amount of musical energy spent today, as compared with tribal times, has
apparently greatly diminished.
The term "impoverishment" should not, however, be used to imply a
negative value judgement of the quality of such music practices; country-
and-western is not inferior per se to tribal aboriginal music. A state of
impoverishment results from a substantial loss of or reduction in musical
possession.

TRANSCULTURATION, SYNTHESIS, SYNCRETISM

Waterman, writing about the synthesis of European and African


characteristics in American Black music, proposed that a certain degree
of musical similarity must exist between the impinging cultures before the
processes of musical syncretism can be set in motion: "there is enough
similarity between African and European music to permit musical syn-
cretism" (1952:207). The problem with this theory is that, though it seems
to possess some intuitive truth, it is difficult to show convincingly in
actual practice that a certain degree of musical similarity is a factor or the

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240 ETHNOMUSICOLOGY, MAY 1981

factor that allows the ensuing changes to occur. For


gests, syncretism may well result from a different f
high reward that "the contact milieu places . . . on
Western traits regardless of whether they coincide w
acteristics" (1961:147). Although Merriam's applic
(1955), in a case of mainly North American and Afri
may seem to support it, many other cases, inclu
Wachsmann (ibid.), appear to dispute it. In some cas
ties may facilitate and hasten the process of syncret
motion. But such musical similarities do not in gener
ating agents of syncretic processes, given the fact th
most cultures are musically conservative and inward
that some individual composers occasionally borr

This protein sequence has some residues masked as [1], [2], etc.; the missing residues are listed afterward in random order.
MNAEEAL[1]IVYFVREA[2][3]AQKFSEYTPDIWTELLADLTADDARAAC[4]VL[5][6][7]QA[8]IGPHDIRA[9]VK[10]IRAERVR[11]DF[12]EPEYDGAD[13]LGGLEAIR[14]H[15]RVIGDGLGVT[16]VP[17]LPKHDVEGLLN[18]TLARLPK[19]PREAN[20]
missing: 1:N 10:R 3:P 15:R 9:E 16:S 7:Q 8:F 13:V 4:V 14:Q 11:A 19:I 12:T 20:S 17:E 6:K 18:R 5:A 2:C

ideas for purely musical reasons, though they prob
quently for extramusical reasons such as fashion, or e
But when whole cultures are involved in the interact
sical factors may serve only as a small, additional m
change. There can be no valid musical reason why an
principle be part of a transculturation process involv
All musics can be said to be similar and compatible
other.
Nettl's most recently stated theory on this questi
brid styles seem to have developed most readily wh
ties between non-Western and Western cultures can b
the musics are compatible, and most important, whe
traits" as, for example, "functional harmony, the id
semble . . . and simple but stable metric rhythms,"
central traits such as "slight adjustments to scales, co
musical notation" (1978:134). 15
The theory of central traits has the quality of an ins
on the credible hypothesis that in any one culture, some
of its music are in general regarded by its members
central than others. But like Waterman's theory, it i
Nettl's theory in practice, to translate it into a wat
analysis. The main problem is that it is not normally
any certainty which are the central traits in a given
because it is difficult to know whom to accept as cre
the issue. "The explicit or implicit word of the info
(Nettl 1978:126) is frequently difficult to assess, fo
say, on class or on intellectual grounds, or be ambig
of an impinging music-be incorrect from the viewpo
the impinging culture. 16

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KARTOMI: MUSICAL CULTURE CONTACT 241

Both Waterman's and Nettl's theories were conceiv


to musical syntheses involving two cultures, Western
But if they are applied to syntheses involving several
they raise insurmountable practical difficulties. For ex
disentangle the origin of all the contributing traits in
Cuban spiritist music, which combines the traditions
pean, African and Asian nationalities living in Cub
197 1b: 1), would be a hopelessly complicated task. Even
somehow to divide all these cultural influences into their similar and
central traits as opposed to their dissimilar and noncentral traits, the
exercise could only lead to dubious results. This is partly because it would